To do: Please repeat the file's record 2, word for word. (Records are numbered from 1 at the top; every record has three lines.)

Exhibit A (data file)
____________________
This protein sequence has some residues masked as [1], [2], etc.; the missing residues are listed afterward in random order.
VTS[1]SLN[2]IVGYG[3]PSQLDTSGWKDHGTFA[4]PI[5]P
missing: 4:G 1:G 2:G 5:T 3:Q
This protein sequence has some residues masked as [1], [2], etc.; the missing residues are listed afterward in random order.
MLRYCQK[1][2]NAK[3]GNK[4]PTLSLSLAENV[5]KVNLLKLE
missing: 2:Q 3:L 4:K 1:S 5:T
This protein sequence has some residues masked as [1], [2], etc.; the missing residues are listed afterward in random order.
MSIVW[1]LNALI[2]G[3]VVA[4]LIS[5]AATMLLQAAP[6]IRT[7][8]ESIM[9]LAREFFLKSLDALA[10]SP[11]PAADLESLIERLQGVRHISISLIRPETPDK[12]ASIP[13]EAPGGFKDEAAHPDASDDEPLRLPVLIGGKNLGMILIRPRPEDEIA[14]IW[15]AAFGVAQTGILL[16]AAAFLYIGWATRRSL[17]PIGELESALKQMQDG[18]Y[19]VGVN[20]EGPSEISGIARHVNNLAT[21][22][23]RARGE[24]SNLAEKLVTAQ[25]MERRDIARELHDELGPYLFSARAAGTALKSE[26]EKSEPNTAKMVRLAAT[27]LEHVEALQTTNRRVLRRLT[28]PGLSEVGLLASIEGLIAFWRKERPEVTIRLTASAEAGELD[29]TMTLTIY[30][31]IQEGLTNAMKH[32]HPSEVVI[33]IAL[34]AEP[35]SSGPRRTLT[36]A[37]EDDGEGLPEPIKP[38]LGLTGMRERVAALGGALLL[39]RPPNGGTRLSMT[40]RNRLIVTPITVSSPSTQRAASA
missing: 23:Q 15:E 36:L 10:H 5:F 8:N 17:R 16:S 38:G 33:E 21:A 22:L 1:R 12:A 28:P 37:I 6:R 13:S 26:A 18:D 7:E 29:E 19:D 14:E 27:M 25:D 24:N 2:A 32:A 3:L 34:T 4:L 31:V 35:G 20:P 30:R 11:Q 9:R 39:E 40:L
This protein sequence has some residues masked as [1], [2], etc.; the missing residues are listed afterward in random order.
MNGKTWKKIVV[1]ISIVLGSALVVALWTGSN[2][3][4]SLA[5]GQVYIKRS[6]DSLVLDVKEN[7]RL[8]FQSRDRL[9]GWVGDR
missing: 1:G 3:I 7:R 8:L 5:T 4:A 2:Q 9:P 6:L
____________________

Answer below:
This protein sequence has some residues masked as [1], [2], etc.; the missing residues are listed afterward in random order.
MLRYCQK[1][2]NAK[3]GNK[4]PTLSLSLAENV[5]KVNLLKLE
missing: 2:Q 3:L 4:K 1:S 5:T